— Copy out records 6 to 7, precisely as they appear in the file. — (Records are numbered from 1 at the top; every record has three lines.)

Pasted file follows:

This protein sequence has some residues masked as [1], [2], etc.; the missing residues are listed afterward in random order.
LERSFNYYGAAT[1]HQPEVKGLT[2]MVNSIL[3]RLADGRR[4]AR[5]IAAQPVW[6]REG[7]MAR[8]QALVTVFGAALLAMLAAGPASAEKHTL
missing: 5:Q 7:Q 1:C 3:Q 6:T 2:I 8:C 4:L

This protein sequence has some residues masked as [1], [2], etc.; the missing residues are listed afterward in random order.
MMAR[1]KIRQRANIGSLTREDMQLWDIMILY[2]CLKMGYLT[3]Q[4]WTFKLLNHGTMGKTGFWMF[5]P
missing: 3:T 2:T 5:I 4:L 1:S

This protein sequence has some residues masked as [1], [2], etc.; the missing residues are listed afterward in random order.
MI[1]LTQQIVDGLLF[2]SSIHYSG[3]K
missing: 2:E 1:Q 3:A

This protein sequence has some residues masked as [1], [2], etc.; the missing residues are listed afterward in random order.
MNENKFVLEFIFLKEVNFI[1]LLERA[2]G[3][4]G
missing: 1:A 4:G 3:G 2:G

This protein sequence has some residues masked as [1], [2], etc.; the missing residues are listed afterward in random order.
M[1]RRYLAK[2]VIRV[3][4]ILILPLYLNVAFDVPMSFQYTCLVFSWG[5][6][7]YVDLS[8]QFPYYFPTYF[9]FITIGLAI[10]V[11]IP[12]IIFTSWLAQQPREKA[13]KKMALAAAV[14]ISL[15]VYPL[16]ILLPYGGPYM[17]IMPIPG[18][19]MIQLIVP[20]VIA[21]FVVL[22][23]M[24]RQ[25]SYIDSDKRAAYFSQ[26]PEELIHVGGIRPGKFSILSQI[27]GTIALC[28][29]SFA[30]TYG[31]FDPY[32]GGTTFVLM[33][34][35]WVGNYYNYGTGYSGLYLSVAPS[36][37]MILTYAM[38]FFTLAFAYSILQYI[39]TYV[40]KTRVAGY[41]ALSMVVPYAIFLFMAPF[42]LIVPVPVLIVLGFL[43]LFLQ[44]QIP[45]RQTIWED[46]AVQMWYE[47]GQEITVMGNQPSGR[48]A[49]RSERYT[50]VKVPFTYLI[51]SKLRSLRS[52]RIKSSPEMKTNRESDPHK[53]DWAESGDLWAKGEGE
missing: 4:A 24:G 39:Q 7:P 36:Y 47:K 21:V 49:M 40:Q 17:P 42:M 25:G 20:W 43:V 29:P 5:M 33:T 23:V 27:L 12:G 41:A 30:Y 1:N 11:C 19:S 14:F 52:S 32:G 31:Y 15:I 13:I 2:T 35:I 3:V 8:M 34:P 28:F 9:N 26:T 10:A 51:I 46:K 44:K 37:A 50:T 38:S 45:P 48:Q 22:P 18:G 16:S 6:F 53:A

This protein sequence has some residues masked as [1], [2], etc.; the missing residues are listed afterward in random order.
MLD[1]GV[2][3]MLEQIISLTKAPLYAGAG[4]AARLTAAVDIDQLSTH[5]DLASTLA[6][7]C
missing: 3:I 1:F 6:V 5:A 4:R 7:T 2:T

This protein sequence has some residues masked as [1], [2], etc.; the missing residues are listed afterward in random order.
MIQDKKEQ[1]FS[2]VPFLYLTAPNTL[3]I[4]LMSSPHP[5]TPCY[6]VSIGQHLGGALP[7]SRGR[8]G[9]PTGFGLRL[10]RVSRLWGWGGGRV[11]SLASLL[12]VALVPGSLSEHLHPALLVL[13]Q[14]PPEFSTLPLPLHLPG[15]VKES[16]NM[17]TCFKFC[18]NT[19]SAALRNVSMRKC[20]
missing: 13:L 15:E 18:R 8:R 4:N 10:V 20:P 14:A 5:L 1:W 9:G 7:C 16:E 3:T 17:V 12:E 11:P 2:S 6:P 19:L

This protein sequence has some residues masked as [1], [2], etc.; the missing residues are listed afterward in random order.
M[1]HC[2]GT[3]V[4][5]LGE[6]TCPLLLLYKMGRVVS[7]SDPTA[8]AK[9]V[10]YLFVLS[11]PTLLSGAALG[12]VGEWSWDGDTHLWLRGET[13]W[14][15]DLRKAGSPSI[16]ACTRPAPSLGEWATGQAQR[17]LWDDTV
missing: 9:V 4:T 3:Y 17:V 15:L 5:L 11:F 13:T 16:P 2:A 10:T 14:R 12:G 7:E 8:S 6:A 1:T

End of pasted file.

This protein sequence has some residues masked as [1], [2], etc.; the missing residues are listed afterward in random order.
MLD[1]GV[2][3]MLEQIISLTKAPLYAGAG[4]AARLTAAVDIDQLSTH[5]DLASTLA[6][7]C
missing: 3:I 1:F 6:V 5:A 4:R 7:T 2:T

This protein sequence has some residues masked as [1], [2], etc.; the missing residues are listed afterward in random order.
MIQDKKEQ[1]FS[2]VPFLYLTAPNTL[3]I[4]LMSSPHP[5]TPCY[6]VSIGQHLGGALP[7]SRGR[8]G[9]PTGFGLRL[10]RVSRLWGWGGGRV[11]SLASLL[12]VALVPGSLSEHLHPALLVL[13]Q[14]PPEFSTLPLPLHLPG[15]VKES[16]NM[17]TCFKFC[18]NT[19]SAALRNVSMRKC[20]
missing: 13:L 15:E 18:R 8:R 4:N 10:V 20:P 14:A 5:L 1:W 9:G 7:C 16:E 3:T 17:V 12:E 11:P 2:S 6:P 19:L